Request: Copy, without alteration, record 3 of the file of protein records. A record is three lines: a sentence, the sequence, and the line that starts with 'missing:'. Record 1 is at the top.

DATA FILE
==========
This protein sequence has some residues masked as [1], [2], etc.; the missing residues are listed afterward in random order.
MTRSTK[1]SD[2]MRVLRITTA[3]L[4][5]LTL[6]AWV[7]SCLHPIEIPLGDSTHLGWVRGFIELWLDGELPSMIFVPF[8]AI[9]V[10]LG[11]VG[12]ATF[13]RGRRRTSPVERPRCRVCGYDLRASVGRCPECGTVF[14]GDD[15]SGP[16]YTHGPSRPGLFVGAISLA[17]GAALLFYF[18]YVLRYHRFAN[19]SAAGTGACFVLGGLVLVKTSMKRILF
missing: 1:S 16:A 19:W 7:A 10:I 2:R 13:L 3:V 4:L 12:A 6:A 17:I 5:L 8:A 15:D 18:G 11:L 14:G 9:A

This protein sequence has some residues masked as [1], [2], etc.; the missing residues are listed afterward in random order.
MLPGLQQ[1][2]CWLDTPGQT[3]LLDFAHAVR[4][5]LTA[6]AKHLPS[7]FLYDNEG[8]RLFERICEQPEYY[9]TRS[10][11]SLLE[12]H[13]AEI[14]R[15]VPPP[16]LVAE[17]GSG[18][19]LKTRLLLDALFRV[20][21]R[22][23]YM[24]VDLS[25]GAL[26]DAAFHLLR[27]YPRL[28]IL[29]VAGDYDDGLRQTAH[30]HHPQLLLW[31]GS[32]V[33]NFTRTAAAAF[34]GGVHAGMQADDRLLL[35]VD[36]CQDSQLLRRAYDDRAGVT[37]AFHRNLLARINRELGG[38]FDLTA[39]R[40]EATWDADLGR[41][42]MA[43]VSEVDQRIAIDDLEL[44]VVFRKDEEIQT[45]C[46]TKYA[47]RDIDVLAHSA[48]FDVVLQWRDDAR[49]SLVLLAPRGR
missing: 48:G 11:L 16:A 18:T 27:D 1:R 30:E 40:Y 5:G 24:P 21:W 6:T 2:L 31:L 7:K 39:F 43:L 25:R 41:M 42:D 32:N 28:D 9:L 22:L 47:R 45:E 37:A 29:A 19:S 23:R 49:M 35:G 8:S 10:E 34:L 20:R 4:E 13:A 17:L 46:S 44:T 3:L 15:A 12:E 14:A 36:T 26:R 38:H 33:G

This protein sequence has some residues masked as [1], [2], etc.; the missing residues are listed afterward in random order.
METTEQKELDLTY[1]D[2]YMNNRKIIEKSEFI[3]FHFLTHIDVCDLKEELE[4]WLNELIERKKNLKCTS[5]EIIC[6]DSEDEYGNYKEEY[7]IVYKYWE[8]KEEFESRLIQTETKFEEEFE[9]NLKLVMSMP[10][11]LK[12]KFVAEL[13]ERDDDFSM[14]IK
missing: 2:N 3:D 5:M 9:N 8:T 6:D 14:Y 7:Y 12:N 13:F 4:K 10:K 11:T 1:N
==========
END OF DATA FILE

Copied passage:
This protein sequence has some residues masked as [1], [2], etc.; the missing residues are listed afterward in random order.
METTEQKELDLTY[1]D[2]YMNNRKIIEKSEFI[3]FHFLTHIDVCDLKEELE[4]WLNELIERKKNLKCTS[5]EIIC[6]DSEDEYGNYKEEY[7]IVYKYWE[8]KEEFESRLIQTETKFEEEFE[9]NLKLVMSMP[10][11]LK[12]KFVAEL[13]ERDDDFSM[14]IK
missing: 2:N 3:D 5:M 9:N 8:T 6:D 14:Y 7:Y 12:N 13:F 4:K 10:K 11:T 1:N